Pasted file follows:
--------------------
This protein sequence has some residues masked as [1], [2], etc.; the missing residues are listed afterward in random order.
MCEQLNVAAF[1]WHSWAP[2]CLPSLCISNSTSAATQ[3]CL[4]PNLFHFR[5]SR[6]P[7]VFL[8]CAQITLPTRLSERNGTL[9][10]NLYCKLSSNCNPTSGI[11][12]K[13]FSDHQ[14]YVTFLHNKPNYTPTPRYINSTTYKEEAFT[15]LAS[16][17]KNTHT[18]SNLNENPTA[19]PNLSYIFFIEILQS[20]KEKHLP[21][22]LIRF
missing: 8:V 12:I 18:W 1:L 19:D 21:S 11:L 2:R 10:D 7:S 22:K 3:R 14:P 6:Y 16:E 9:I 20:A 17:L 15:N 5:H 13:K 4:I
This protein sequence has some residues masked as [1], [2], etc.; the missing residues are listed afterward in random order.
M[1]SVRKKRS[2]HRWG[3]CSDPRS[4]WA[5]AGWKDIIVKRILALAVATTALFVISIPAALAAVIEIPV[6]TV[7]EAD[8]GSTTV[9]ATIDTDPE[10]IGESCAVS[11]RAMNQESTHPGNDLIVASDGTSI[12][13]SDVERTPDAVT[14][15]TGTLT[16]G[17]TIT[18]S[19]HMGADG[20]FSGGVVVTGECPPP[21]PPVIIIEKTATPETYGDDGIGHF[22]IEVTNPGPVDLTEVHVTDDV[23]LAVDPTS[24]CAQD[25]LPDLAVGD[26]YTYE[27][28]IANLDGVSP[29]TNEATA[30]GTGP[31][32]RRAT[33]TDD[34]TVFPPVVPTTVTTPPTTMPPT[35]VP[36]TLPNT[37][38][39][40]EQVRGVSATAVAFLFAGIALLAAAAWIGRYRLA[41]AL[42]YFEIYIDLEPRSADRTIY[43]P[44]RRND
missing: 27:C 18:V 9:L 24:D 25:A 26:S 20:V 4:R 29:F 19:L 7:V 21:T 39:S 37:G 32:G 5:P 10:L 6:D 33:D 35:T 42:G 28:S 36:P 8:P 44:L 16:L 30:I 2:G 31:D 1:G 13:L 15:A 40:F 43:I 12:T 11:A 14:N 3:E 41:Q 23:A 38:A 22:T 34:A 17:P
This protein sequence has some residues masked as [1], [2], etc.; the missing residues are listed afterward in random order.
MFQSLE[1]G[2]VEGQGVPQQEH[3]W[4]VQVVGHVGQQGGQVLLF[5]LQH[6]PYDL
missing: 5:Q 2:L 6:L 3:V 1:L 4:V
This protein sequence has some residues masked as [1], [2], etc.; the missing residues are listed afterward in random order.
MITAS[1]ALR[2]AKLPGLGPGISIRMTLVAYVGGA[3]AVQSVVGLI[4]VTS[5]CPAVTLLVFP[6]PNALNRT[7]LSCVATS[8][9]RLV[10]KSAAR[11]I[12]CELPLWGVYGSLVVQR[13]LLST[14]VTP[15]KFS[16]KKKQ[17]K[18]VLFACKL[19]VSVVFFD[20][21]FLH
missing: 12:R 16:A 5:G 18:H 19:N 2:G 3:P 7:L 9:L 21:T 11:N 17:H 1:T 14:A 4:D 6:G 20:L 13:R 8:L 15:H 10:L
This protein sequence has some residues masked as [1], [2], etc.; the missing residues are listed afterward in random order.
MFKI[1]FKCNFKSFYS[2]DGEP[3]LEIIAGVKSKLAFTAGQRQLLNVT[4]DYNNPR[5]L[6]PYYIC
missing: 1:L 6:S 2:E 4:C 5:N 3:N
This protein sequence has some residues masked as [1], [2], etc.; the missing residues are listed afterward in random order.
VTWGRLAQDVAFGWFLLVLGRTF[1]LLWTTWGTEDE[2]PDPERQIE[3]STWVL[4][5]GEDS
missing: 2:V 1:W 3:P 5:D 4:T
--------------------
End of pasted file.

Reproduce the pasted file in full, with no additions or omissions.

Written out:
This protein sequence has some residues masked as [1], [2], etc.; the missing residues are listed afterward in random order.
MCEQLNVAAF[1]WHSWAP[2]CLPSLCISNSTSAATQ[3]CL[4]PNLFHFR[5]SR[6]P[7]VFL[8]CAQITLPTRLSERNGTL[9][10]NLYCKLSSNCNPTSGI[11][12]K[13]FSDHQ[14]YVTFLHNKPNYTPTPRYINSTTYKEEAFT[15]LAS[16][17]KNTHT[18]SNLNENPTA[19]PNLSYIFFIEILQS[20]KEKHLP[21][22]LIRF
missing: 8:V 12:I 18:W 1:L 19:D 21:S 11:L 2:R 10:D 7:S 22:K 3:R 14:P 6:Y 16:E 9:I 20:A 17:L 15:N 5:H 13:K 4:I
This protein sequence has some residues masked as [1], [2], etc.; the missing residues are listed afterward in random order.
M[1]SVRKKRS[2]HRWG[3]CSDPRS[4]WA[5]AGWKDIIVKRILALAVATTALFVISIPAALAAVIEIPV[6]TV[7]EAD[8]GSTTV[9]ATIDTDPE[10]IGESCAVS[11]RAMNQESTHPGNDLIVASDGTSI[12][13]SDVERTPDAVT[14][15]TGTLT[16]G[17]TIT[18]S[19]HMGADG[20]FSGGVVVTGECPPP[21]PPVIIIEKTATPETYGDDGIGHF[22]IEVTNPGPVDLTEVHVTDDV[23]LAVDPTS[24]CAQD[25]LPDLAVGD[26]YTYE[27][28]IANLDGVSP[29]TNEATA[30]GTGP[31][32]RRAT[33]TDD[34]TVFPPVVPTTVTTPPTTMPPT[35]VP[36]TLPNT[37][38][39][40]EQVRGVSATAVAFLFAGIALLAAAAWIGRYRLA[41]AL[42]YFEIYIDLEPRSADRTIY[43]P[44]RRND
missing: 27:C 18:V 9:L 24:D 25:A 26:S 20:V 4:R 29:F 19:L 7:V 21:T 39:S 37:G 32:G 5:P 10:L 6:D 33:D 35:T 42:G 28:S 36:P 8:P 44:L 16:L 30:I 2:G 31:D 1:G 13:L 15:A 40:F 43:I 12:T 11:A 14:N 3:E 41:Q 23:A 38:A 22:T 34:A 17:P
This protein sequence has some residues masked as [1], [2], etc.; the missing residues are listed afterward in random order.
MFQSLE[1]G[2]VEGQGVPQQEH[3]W[4]VQVVGHVGQQGGQVLLF[5]LQH[6]PYDL
missing: 5:Q 2:L 6:L 3:V 1:L 4:V
This protein sequence has some residues masked as [1], [2], etc.; the missing residues are listed afterward in random order.
MITAS[1]ALR[2]AKLPGLGPGISIRMTLVAYVGGA[3]AVQSVVGLI[4]VTS[5]CPAVTLLVFP[6]PNALNRT[7]LSCVATS[8][9]RLV[10]KSAAR[11]I[12]CELPLWGVYGSLVVQR[13]LLST[14]VTP[15]KFS[16]KKKQ[17]K[18]VLFACKL[19]VSVVFFD[20][21]FLH
missing: 12:R 16:A 5:G 18:H 19:N 2:G 3:P 7:L 9:L 21:T 11:N 17:H 1:T 14:A 4:D 6:G 20:L 13:R 8:L 15:H 10:L
This protein sequence has some residues masked as [1], [2], etc.; the missing residues are listed afterward in random order.
MFKI[1]FKCNFKSFYS[2]DGEP[3]LEIIAGVKSKLAFTAGQRQLLNVT[4]DYNNPR[5]L[6]PYYIC
missing: 1:L 6:S 2:E 4:C 5:N 3:N
This protein sequence has some residues masked as [1], [2], etc.; the missing residues are listed afterward in random order.
VTWGRLAQDVAFGWFLLVLGRTF[1]LLWTTWGTEDE[2]PDPERQIE[3]STWVL[4][5]GEDS
missing: 2:V 1:W 3:P 5:D 4:T